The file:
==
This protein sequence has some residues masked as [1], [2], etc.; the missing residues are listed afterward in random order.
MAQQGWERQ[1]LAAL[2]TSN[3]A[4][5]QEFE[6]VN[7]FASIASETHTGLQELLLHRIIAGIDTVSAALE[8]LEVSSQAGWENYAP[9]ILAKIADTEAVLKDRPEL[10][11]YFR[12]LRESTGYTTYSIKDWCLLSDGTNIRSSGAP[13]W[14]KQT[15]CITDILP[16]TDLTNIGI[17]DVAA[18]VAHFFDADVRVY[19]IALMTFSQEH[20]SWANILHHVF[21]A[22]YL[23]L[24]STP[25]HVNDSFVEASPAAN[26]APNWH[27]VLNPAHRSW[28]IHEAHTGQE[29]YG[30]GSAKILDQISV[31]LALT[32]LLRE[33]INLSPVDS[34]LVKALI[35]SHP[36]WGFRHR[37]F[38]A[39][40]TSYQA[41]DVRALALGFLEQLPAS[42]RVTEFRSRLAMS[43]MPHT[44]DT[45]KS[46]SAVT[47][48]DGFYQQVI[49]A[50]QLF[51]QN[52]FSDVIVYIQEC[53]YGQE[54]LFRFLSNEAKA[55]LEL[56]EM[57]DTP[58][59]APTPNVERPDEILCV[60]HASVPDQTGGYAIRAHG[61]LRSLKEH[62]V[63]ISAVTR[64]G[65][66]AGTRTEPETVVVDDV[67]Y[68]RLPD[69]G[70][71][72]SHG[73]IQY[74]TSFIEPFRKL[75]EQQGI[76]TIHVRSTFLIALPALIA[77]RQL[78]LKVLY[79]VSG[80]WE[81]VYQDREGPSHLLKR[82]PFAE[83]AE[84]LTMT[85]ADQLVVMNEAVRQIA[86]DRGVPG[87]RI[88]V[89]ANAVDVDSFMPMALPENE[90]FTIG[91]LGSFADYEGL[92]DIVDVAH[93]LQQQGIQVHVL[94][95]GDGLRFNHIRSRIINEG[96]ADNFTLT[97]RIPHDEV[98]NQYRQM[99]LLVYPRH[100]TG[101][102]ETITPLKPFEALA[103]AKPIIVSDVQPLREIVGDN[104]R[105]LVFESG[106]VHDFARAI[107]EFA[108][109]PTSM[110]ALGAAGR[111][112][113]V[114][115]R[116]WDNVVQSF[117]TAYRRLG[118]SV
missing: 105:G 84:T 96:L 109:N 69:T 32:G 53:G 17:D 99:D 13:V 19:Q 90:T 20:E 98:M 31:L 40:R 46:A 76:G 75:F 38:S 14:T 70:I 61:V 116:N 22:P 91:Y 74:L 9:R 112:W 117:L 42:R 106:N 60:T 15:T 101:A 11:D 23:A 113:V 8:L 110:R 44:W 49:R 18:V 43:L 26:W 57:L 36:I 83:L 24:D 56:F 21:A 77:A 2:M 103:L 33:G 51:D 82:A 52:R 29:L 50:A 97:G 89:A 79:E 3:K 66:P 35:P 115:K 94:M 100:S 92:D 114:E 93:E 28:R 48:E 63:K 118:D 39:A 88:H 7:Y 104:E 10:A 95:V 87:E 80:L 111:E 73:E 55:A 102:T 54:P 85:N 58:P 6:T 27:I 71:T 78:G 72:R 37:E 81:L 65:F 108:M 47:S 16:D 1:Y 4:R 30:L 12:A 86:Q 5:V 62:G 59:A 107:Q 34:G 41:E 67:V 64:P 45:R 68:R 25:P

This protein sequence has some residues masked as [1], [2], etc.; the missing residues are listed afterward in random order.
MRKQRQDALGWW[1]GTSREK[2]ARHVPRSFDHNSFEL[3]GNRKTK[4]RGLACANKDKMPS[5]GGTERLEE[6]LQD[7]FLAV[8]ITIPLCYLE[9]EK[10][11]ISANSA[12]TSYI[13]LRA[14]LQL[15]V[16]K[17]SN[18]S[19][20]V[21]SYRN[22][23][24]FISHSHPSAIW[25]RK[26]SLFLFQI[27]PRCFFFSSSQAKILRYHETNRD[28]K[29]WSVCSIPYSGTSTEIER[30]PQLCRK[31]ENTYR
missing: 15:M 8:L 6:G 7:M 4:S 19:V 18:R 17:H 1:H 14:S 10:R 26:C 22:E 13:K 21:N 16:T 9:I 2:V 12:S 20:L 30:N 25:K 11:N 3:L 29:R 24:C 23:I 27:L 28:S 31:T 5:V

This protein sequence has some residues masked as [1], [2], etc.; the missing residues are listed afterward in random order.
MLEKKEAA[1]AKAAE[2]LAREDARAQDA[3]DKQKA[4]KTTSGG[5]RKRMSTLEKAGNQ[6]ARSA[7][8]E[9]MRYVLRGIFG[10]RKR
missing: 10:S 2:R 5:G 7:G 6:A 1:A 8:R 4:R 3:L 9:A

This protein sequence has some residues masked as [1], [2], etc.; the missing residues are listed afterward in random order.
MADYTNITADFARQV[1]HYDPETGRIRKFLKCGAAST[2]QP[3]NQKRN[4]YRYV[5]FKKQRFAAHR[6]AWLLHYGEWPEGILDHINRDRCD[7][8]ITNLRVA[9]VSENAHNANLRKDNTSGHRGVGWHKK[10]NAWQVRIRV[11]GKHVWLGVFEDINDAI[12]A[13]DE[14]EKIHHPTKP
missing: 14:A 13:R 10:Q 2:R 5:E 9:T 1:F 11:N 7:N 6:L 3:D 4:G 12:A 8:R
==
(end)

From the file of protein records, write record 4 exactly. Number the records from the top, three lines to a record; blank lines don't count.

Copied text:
This protein sequence has some residues masked as [1], [2], etc.; the missing residues are listed afterward in random order.
MADYTNITADFARQV[1]HYDPETGRIRKFLKCGAAST[2]QP[3]NQKRN[4]YRYV[5]FKKQRFAAHR[6]AWLLHYGEWPEGILDHINRDRCD[7][8]ITNLRVA[9]VSENAHNANLRKDNTSGHRGVGWHKK[10]NAWQVRIRV[11]GKHVWLGVFEDINDAI[12]A[13]DE[14]EKIHHPTKP
missing: 14:A 13:R 10:Q 2:R 5:E 9:T 1:F 11:N 7:N 6:L 3:D 4:G 12:A 8:R